Godiva Chocolatier, the Belgian producer of connoisseur goodies, has agreed to sell parts of its Asia-Pacific enterprise to personal equity company MBK Partners, Godiva CEO Annie Young-Scrivner instructed Reuters on Wednesday.
The deal incorporates Godiva’s operations in Japan, South Korea and Australia, and the manufacturing facility in Belgium supplying these areas. Young-Scrivner declined to disclose deal phrases, nevertheless the transaction may be value between $1 billion and $1.5 billion, sources have beforehand instructed Reuters.
Godiva, owned by Turkey’s Yildiz Holding, will use the proceeds to finance diversification, along with an enlargement of its cafe enterprise from 20 outlets to higher than 2,000 globally inside the subsequent six years.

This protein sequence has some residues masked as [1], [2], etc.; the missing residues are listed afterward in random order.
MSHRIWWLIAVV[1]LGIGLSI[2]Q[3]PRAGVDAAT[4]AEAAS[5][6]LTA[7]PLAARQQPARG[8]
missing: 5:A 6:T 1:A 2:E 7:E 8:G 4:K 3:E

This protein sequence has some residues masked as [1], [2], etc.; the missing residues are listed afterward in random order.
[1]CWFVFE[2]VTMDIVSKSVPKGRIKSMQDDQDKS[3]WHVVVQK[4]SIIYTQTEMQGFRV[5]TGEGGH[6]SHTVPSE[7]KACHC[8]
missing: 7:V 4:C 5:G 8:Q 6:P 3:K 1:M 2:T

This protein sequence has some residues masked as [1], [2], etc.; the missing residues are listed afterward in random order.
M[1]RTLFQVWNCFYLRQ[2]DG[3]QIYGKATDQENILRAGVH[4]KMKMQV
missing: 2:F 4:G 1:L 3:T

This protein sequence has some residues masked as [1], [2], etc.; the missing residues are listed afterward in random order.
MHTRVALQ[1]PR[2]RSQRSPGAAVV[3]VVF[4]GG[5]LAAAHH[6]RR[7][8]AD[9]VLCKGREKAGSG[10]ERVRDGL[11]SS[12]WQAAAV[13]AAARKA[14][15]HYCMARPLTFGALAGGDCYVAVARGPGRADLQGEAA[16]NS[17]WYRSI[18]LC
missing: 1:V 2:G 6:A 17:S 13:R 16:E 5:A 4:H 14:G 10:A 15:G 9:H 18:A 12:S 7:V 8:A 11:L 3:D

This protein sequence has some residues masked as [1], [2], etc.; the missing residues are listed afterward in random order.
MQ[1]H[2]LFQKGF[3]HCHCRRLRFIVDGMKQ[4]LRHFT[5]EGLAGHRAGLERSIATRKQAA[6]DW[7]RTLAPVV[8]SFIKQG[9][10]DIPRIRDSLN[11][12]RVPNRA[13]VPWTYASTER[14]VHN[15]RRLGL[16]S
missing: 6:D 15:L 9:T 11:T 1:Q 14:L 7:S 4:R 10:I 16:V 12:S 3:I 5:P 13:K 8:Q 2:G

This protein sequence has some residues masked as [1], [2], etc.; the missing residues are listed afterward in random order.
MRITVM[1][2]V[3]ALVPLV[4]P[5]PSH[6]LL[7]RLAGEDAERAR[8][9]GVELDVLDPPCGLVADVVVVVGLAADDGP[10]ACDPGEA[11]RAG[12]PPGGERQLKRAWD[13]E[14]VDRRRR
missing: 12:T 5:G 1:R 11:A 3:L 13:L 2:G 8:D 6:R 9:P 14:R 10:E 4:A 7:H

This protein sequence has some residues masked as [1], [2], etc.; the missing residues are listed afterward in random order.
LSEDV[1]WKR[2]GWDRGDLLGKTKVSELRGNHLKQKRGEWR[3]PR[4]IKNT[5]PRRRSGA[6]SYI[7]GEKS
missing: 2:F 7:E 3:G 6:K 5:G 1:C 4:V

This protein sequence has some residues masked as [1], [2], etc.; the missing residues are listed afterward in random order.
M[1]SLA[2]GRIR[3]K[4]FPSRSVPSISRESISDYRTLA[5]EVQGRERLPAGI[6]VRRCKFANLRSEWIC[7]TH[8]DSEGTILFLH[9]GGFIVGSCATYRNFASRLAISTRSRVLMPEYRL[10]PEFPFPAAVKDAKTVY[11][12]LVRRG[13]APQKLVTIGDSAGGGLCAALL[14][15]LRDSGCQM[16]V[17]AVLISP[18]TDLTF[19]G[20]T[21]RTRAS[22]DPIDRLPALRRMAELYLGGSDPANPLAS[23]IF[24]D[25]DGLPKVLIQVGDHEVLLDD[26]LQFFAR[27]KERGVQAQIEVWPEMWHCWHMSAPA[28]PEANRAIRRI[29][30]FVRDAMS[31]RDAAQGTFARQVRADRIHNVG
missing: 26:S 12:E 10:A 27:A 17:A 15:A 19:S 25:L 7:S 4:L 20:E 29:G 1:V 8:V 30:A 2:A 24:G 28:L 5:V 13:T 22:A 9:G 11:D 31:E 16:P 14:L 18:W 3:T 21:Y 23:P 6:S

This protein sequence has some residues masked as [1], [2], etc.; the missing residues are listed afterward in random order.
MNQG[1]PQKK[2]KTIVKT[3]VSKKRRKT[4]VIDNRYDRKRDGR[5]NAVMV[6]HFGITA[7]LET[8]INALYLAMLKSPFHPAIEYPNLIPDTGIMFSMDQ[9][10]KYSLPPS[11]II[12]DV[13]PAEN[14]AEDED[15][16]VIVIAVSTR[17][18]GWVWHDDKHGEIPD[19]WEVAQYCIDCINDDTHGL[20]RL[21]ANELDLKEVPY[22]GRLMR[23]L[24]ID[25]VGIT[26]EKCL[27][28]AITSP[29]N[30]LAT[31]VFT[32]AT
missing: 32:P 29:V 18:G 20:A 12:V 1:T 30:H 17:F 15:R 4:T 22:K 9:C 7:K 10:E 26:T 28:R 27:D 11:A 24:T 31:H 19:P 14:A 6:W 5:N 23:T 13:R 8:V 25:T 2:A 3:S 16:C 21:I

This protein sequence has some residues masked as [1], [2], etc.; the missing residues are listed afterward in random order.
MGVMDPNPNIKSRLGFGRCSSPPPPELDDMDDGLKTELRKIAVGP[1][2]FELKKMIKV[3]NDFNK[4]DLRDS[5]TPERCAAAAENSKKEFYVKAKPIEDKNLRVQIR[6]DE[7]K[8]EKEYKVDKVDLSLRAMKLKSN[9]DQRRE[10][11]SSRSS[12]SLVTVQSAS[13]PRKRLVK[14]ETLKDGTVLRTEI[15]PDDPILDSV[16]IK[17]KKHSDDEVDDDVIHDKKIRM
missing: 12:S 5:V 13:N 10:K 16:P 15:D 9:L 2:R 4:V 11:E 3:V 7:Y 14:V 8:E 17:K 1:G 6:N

“We thought of multiple ways to potentially fund our investment and what we have decided on was to go look for a buyer,” Young-Scrivner acknowledged in an interview.
The Belgian chocolate maker has mapped out plans to develop its revenues fivefold over the next six years, Young-Scrivner acknowledged.
“We’ve gone through this exercise of thinking through: we are chocolate, so what are the categories that we can expand into in chocolate, but also what pairs well with chocolate?”
“Coffee, tea are natural complements to chocolate and then we also looked into the Belgian heritage. You’ll see us expand into the bakery area as well.”
The agency, which had a presence in further than 100 worldwide places sooner than the deal launched Wednesday, will proceed to look to develop internationally, in all probability into Mexico and Argentina, Young-Scrivner acknowledged.
With roots in a biscuit retailer started by two brothers in Istanbul in 1944, family-owned Yildiz has grown right into a world company with western companions along with Kellogg and McCormick.
It spent $850 million to buy Godiva in 2007, as well as to an estimated 2 billion kilos ($2.63 billion) on McVitie’s maker United Biscuits and $221 million on DeMet’s, maker of Flipz chocolate pretzels, in 2014.